Seeing Ferneyhough’s men falling back, Colonel Asher W. Harman of the 12th Virginia tried to provide a rallying point for them at the eastern base of Fleetwood Hill. Meanwhile, elements of the 1st Pennsylvania Cavalry arrived and joined the New Jersey horsemen in the mêleé. “For God’s sake, form! For my sake form!” Harman bellowed as the fighting whirled around him. His men rallied, and Ferneyhough’s retreating troopers joined them. They then charged back up the hill, where Flournoy’s 6th Virginia, just arriving, joined them in the counterattack. “First came the dead heavy crash of the meeting columns, and next the clash of sabers,” recounted a member of the 1st Pennsylvania, “the rattle of pistol and carbine, mingling with the frenzied imprecation, the wild shriek that follows the death blow, the demand to surrender, and the appeal for mercy, forming the horrid din of battle.”

An officer of the 1st Pennsylvania Cavalry remembered, “At one time the dust was so thick we could not tell friend from foe.” “The scene now became terrific, grand, and ludicrous,” recalled a member of the 1st Maryland (Union) Cavalry. “The choking dust was so thick that we could not tell ‘t’other from which.’ Horses, wild beyond the control of their riders, were charging away through the lines of the enemy and back again. Many of our men were captured and escaped because their clothes were so covered with dust that they looked like graybacks.”

Indeed, the heavy dust worked to the advantage of the Federal troopers. Sergeant Charles U. Embrey, Company I of the 1st Maryland, was captured but made good use of his brown shirt. Embrey pretended to be an orderly to a Confederate colonel for a few minutes until he escaped. Sergeant Philip L. Hiteshaw of the same company was captured and escaped because he wore gray trousers.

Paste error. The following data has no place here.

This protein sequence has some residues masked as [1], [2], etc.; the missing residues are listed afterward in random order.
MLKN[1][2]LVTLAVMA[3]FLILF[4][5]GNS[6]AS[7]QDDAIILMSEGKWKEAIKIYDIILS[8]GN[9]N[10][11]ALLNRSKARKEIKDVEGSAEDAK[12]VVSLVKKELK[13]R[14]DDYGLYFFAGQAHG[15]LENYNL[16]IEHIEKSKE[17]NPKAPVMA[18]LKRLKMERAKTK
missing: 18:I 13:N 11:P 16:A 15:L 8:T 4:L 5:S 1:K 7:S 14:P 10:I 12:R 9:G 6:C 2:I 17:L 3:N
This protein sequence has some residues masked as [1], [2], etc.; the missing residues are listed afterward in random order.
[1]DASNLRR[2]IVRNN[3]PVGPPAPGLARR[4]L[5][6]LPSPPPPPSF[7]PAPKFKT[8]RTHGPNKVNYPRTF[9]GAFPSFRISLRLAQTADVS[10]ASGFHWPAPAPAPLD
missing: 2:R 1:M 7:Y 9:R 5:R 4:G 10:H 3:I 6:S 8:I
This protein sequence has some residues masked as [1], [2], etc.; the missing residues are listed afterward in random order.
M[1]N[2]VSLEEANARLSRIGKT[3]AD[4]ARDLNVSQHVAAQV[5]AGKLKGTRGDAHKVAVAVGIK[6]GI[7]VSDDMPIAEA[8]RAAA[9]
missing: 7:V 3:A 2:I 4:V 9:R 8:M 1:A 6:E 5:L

Perhaps, though, the best story pertains to Major Charles H. Russell of the 1st Maryland. Major Russell found himself cut off from the main body of Gregg’s division, but he rallied fifteen men and went to work. He hid his little command in the woods, and every time a group of the enemy came by, the major dashed at them with three or four men and, when close to them, turned and called out to an imaginary officer to bring up his supporting squadrons from the woods. Then he fell back, always bringing a few prisoners with him. At one time, he had garnered as many as forty or fifty prisoners using this ruse. Finally, the grayclad cavalry charged his position and retook all but fourteen of the prisoners. “The major turned, fired his pistol into their faces, and again called upon that imaginary officer to bring up those imaginary squadrons.” The rebels halted to re-form for the charge, and while they were forming, Russell and his little column slipped away to rejoin their regiment. Russell lost his hat in the mêleé and now wore a captured Rebel cap. “He looked like a Reb. When he returned through the two divisions of Rebel cavalry, he had so many prisoners and so few men that they doubtless mistook him and his party for their own men moving out to reconnoiter.”

Soon the whole plain in front of Brandy Station became a whirling blur of saber-swinging duels, with the two sides mixed promiscuously. Complete victory nearly within his grasp, the taciturn David Gregg caught the spirit of the moment. A staff officer noted that the Pennsylvanian “showed an enthusiasm that I had never noticed before. He started his horse on a gallop…swinging his gauntlets over his head and hurrahing.”